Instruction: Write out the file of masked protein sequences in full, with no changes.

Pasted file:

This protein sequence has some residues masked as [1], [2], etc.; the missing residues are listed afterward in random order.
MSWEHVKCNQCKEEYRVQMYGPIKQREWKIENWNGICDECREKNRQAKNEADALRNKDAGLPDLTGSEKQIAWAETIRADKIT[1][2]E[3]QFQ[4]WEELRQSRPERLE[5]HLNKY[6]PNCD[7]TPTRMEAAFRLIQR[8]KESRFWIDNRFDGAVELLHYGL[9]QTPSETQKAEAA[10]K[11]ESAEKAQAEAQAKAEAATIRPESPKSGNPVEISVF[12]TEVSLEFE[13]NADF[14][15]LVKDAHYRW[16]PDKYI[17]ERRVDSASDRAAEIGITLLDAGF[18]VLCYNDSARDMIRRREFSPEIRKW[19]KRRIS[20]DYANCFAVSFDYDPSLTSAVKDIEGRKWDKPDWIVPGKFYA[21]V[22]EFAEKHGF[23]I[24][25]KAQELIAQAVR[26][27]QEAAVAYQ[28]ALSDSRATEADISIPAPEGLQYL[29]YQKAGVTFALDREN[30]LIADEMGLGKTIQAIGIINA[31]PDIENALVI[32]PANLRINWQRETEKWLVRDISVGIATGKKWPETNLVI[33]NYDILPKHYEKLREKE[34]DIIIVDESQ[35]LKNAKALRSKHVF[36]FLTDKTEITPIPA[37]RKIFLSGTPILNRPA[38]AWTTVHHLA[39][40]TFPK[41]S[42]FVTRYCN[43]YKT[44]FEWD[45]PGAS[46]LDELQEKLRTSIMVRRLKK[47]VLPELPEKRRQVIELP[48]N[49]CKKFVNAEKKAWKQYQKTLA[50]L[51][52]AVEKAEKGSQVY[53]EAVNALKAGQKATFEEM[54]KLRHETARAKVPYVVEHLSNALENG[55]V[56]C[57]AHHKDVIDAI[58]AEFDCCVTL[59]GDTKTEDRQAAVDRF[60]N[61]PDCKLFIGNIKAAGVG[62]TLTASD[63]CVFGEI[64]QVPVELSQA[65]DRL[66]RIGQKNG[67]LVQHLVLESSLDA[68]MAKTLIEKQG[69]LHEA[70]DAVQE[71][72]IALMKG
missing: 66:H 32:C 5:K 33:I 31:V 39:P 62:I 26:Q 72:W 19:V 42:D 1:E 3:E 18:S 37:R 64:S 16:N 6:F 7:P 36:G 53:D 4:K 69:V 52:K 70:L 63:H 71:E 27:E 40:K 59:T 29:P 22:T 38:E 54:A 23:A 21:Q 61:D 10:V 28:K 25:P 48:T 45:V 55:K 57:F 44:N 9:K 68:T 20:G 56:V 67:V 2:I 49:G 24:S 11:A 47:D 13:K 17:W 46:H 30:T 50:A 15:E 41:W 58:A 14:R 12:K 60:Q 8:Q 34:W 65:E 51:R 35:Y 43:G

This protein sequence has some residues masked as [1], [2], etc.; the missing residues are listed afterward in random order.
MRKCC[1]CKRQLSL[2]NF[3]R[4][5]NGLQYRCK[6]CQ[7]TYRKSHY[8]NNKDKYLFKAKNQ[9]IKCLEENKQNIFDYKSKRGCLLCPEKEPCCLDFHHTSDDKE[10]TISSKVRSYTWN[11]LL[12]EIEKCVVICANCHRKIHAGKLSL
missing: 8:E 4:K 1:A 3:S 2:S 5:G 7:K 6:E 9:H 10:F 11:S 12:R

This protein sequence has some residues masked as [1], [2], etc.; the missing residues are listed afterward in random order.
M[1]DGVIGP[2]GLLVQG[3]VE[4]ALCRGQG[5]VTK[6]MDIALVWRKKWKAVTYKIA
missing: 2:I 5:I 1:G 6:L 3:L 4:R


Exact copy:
This protein sequence has some residues masked as [1], [2], etc.; the missing residues are listed afterward in random order.
MSWEHVKCNQCKEEYRVQMYGPIKQREWKIENWNGICDECREKNRQAKNEADALRNKDAGLPDLTGSEKQIAWAETIRADKIT[1][2]E[3]QFQ[4]WEELRQSRPERLE[5]HLNKY[6]PNCD[7]TPTRMEAAFRLIQR[8]KESRFWIDNRFDGAVELLHYGL[9]QTPSETQKAEAA[10]K[11]ESAEKAQAEAQAKAEAATIRPESPKSGNPVEISVF[12]TEVSLEFE[13]NADF[14][15]LVKDAHYRW[16]PDKYI[17]ERRVDSASDRAAEIGITLLDAGF[18]VLCYNDSARDMIRRREFSPEIRKW[19]KRRIS[20]DYANCFAVSFDYDPSLTSAVKDIEGRKWDKPDWIVPGKFYA[21]V[22]EFAEKHGF[23]I[24][25]KAQELIAQAVR[26][27]QEAAVAYQ[28]ALSDSRATEADISIPAPEGLQYL[29]YQKAGVTFALDREN[30]LIADEMGLGKTIQAIGIINA[31]PDIENALVI[32]PANLRINWQRETEKWLVRDISVGIATGKKWPETNLVI[33]NYDILPKHYEKLREKE[34]DIIIVDESQ[35]LKNAKALRSKHVF[36]FLTDKTEITPIPA[37]RKIFLSGTPILNRPA[38]AWTTVHHLA[39][40]TFPK[41]S[42]FVTRYCN[43]YKT[44]FEWD[45]PGAS[46]LDELQEKLRTSIMVRRLKK[47]VLPELPEKRRQVIELP[48]N[49]CKKFVNAEKKAWKQYQKTLA[50]L[51][52]AVEKAEKGSQVY[53]EAVNALKAGQKATFEEM[54]KLRHETARAKVPYVVEHLSNALENG[55]V[56]C[57]AHHKDVIDAI[58]AEFDCCVTL[59]GDTKTEDRQAAVDRF[60]N[61]PDCKLFIGNIKAAGVG[62]TLTASD[63]CVFGEI[64]QVPVELSQA[65]DRL[66]RIGQKNG[67]LVQHLVLESSLDA[68]MAKTLIEKQG[69]LHEA[70]DAVQE[71][72]IALMKG
missing: 66:H 32:C 5:K 33:I 31:V 39:P 62:I 26:Q 72:W 19:V 42:D 1:E 3:E 18:S 37:R 64:S 16:N 6:F 7:P 36:G 53:D 4:K 69:V 52:K 70:L 63:H 71:E 27:E 40:K 59:T 29:P 22:T 38:E 54:A 23:A 21:Q 61:D 10:V 28:K 25:P 48:T 45:V 55:K 57:F 44:N 9:K 68:T 20:G 56:V 67:V 2:I 49:G 24:S 11:A 47:D 13:K 17:W 46:H 30:T 50:A 15:E 41:W 58:A 14:R 12:K 60:Q 8:Q 34:W 65:E 51:R 35:Y 43:G

This protein sequence has some residues masked as [1], [2], etc.; the missing residues are listed afterward in random order.
MRKCC[1]CKRQLSL[2]NF[3]R[4][5]NGLQYRCK[6]CQ[7]TYRKSHY[8]NNKDKYLFKAKNQ[9]IKCLEENKQNIFDYKSKRGCLLCPEKEPCCLDFHHTSDDKE[10]TISSKVRSYTWN[11]LL[12]EIEKCVVICANCHRKIHAGKLSL
missing: 8:E 4:K 1:A 3:S 2:S 5:G 7:K 6:E 9:H 10:F 11:S 12:R

This protein sequence has some residues masked as [1], [2], etc.; the missing residues are listed afterward in random order.
M[1]DGVIGP[2]GLLVQG[3]VE[4]ALCRGQG[5]VTK[6]MDIALVWRKKWKAVTYKIA
missing: 2:I 5:I 1:G 6:L 3:L 4:R